Choose a couple of the sequences. Try to picture how to make the next, and the next, and the next... Can you describe your reasoning?
Players take it in turns to choose a dot on the grid. The winner is the first to have four dots that can be joined to form a square.
Charlie and Alison have been drawing patterns on coordinate grids. Can you picture where the patterns lead?
Lyndon Baker describes how the Mobius strip and Euler's law can
introduce pupils to the idea of topology.
A bus route has a total duration of 40 minutes. Every 10 minutes,
two buses set out, one from each end. How many buses will one bus
meet on its way from one end to the other end?
The aim of the game is to slide the green square from the top right
hand corner to the bottom left hand corner in the least number of
Euler discussed whether or not it was possible to stroll around Koenigsberg crossing each of its seven bridges exactly once. Experiment with different numbers of islands and bridges.
The diagram shows a very heavy kitchen cabinet. It cannot be lifted but it can be pivoted around a corner. The task is to move it, without sliding, in a series of turns about the corners so that it. . . .
In a right angled triangular field, three animals are tethered to posts at the midpoint of each side. Each rope is just long enough to allow the animal to reach two adjacent vertices. Only one animal. . . .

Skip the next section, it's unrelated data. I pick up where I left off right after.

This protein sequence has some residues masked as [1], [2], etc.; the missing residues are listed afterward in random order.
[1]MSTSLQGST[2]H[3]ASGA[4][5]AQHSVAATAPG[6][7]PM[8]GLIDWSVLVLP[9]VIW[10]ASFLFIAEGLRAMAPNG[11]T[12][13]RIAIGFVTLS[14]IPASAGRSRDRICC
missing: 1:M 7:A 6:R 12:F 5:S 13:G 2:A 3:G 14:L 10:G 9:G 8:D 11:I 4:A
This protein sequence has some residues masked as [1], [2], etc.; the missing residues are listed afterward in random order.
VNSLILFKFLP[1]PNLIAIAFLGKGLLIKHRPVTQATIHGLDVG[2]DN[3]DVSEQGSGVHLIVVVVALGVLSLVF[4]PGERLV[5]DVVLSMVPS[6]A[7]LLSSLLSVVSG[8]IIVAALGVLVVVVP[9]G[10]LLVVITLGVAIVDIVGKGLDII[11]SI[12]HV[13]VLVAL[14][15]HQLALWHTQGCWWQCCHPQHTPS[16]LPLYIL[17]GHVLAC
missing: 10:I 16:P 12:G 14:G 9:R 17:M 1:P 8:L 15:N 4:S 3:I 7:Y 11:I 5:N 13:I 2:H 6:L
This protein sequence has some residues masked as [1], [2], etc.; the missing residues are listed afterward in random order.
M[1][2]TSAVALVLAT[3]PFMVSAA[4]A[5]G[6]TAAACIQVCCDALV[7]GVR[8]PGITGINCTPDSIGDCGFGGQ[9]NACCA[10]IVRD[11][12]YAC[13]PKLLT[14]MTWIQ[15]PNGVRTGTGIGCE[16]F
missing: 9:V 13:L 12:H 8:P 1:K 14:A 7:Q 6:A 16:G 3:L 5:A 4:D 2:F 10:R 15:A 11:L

Four rods, two of length a and two of length b, are linked to form
a kite. The linkage is moveable so that the angles change. What is
the maximum area of the kite?
Make a cube out of straws and have a go at this practical
Draw a pentagon with all the diagonals. This is called a pentagram.
How many diagonals are there? How many diagonals are there in a
hexagram, heptagram, ... Does any pattern occur when looking at. . . .
You have been given three shapes made out of sponge: a sphere, a cylinder and a cone. Your challenge is to find out how to cut them to make different shapes for printing.
The triangle ABC is equilateral. The arc AB has centre C, the arc
BC has centre A and the arc CA has centre B. Explain how and why
this shape can roll along between two parallel tracks.
ABCDEFGH is a 3 by 3 by 3 cube. Point P is 1/3 along AB (that is AP
: PB = 1 : 2), point Q is 1/3 along GH and point R is 1/3 along ED.
What is the area of the triangle PQR?
Seven small rectangular pictures have one inch wide frames. The
frames are removed and the pictures are fitted together like a
jigsaw to make a rectangle of length 12 inches. Find the dimensions
of. . . .
Investigate the number of paths you can take from one vertex to
another in these 3D shapes. Is it possible to take an odd number
and an even number of paths to the same vertex?
Is it possible to rearrange the numbers 1,2......12 around a clock
face in such a way that every two numbers in adjacent positions
differ by any of 3, 4 or 5 hours?
Can you use small coloured cubes to make a 3 by 3 by 3 cube so that each face of the bigger cube contains one of each colour?
You can move the 4 pieces of the jigsaw and fit them into both
outlines. Explain what has happened to the missing one unit of
ABCD is a regular tetrahedron and the points P, Q, R and S are the midpoints of the edges AB, BD, CD and CA. Prove that PQRS is a square.
Is it possible to remove ten unit cubes from a 3 by 3 by 3 cube made from 27 unit cubes so that the surface area of the remaining solid is the same as the surface area of the original 3 by 3 by 3. . . .